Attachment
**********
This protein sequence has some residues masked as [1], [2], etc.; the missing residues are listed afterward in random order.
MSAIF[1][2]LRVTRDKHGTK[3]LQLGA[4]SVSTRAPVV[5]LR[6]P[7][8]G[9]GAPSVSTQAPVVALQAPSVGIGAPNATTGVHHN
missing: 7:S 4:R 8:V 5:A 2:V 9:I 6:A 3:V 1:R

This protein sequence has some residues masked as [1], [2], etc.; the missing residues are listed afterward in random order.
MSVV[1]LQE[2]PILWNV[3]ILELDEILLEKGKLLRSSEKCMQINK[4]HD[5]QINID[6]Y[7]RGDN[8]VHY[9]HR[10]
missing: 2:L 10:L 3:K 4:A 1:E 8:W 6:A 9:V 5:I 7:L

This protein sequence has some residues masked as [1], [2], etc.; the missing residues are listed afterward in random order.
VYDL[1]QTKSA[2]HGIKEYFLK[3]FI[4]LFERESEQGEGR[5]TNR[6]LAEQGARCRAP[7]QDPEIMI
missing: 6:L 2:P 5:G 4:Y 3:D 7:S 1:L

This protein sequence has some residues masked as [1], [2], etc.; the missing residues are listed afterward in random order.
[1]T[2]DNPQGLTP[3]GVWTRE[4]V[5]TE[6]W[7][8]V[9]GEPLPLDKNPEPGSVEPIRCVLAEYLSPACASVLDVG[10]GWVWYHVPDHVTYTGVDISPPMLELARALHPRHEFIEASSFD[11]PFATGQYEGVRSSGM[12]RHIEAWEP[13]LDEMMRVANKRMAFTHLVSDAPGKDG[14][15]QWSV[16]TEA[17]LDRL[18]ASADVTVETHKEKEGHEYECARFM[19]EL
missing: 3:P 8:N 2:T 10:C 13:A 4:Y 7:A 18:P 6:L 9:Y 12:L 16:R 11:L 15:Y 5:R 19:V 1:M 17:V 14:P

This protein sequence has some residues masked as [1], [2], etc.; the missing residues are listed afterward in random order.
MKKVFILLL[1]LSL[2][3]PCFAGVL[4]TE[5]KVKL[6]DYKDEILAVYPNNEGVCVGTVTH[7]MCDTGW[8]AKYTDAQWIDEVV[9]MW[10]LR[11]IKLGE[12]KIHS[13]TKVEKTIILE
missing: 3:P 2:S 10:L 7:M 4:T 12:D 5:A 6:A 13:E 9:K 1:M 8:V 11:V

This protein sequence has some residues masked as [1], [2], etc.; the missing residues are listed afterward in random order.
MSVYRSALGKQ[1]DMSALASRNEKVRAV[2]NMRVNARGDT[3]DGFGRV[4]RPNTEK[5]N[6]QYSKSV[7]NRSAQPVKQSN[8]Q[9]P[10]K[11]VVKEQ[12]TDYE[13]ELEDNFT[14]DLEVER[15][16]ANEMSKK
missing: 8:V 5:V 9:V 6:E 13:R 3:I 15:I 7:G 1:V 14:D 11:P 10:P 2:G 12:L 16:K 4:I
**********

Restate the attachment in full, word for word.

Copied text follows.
This protein sequence has some residues masked as [1], [2], etc.; the missing residues are listed afterward in random order.
MSAIF[1][2]LRVTRDKHGTK[3]LQLGA[4]SVSTRAPVV[5]LR[6]P[7][8]G[9]GAPSVSTQAPVVALQAPSVGIGAPNATTGVHHN
missing: 7:S 4:R 8:V 5:A 2:V 9:I 6:A 3:V 1:R

This protein sequence has some residues masked as [1], [2], etc.; the missing residues are listed afterward in random order.
MSVV[1]LQE[2]PILWNV[3]ILELDEILLEKGKLLRSSEKCMQINK[4]HD[5]QINID[6]Y[7]RGDN[8]VHY[9]HR[10]
missing: 2:L 10:L 3:K 4:A 1:E 8:W 6:A 9:V 5:I 7:L

This protein sequence has some residues masked as [1], [2], etc.; the missing residues are listed afterward in random order.
VYDL[1]QTKSA[2]HGIKEYFLK[3]FI[4]LFERESEQGEGR[5]TNR[6]LAEQGARCRAP[7]QDPEIMI
missing: 6:L 2:P 5:G 4:Y 3:D 7:S 1:L

This protein sequence has some residues masked as [1], [2], etc.; the missing residues are listed afterward in random order.
[1]T[2]DNPQGLTP[3]GVWTRE[4]V[5]TE[6]W[7][8]V[9]GEPLPLDKNPEPGSVEPIRCVLAEYLSPACASVLDVG[10]GWVWYHVPDHVTYTGVDISPPMLELARALHPRHEFIEASSFD[11]PFATGQYEGVRSSGM[12]RHIEAWEP[13]LDEMMRVANKRMAFTHLVSDAPGKDG[14][15]QWSV[16]TEA[17]LDRL[18]ASADVTVETHKEKEGHEYECARFM[19]EL
missing: 3:P 8:N 2:T 10:C 13:A 4:Y 7:A 18:P 6:L 9:Y 12:L 16:R 11:L 15:Y 5:R 19:V 1:M 17:V 14:P

This protein sequence has some residues masked as [1], [2], etc.; the missing residues are listed afterward in random order.
MKKVFILLL[1]LSL[2][3]PCFAGVL[4]TE[5]KVKL[6]DYKDEILAVYPNNEGVCVGTVTH[7]MCDTGW[8]AKYTDAQWIDEVV[9]MW[10]LR[11]IKLGE[12]KIHS[13]TKVEKTIILE
missing: 3:P 2:S 10:L 7:M 4:T 12:D 5:A 6:A 13:E 9:K 1:M 8:V 11:V

This protein sequence has some residues masked as [1], [2], etc.; the missing residues are listed afterward in random order.
MSVYRSALGKQ[1]DMSALASRNEKVRAV[2]NMRVNARGDT[3]DGFGRV[4]RPNTEK[5]N[6]QYSKSV[7]NRSAQPVKQSN[8]Q[9]P[10]K[11]VVKEQ[12]TDYE[13]ELEDNFT[14]DLEVER[15][16]ANEMSKK
missing: 8:V 5:V 9:V 6:E 13:R 3:I 15:I 7:G 1:V 14:D 11:P 10:P 2:G 12:L 16:K 4:I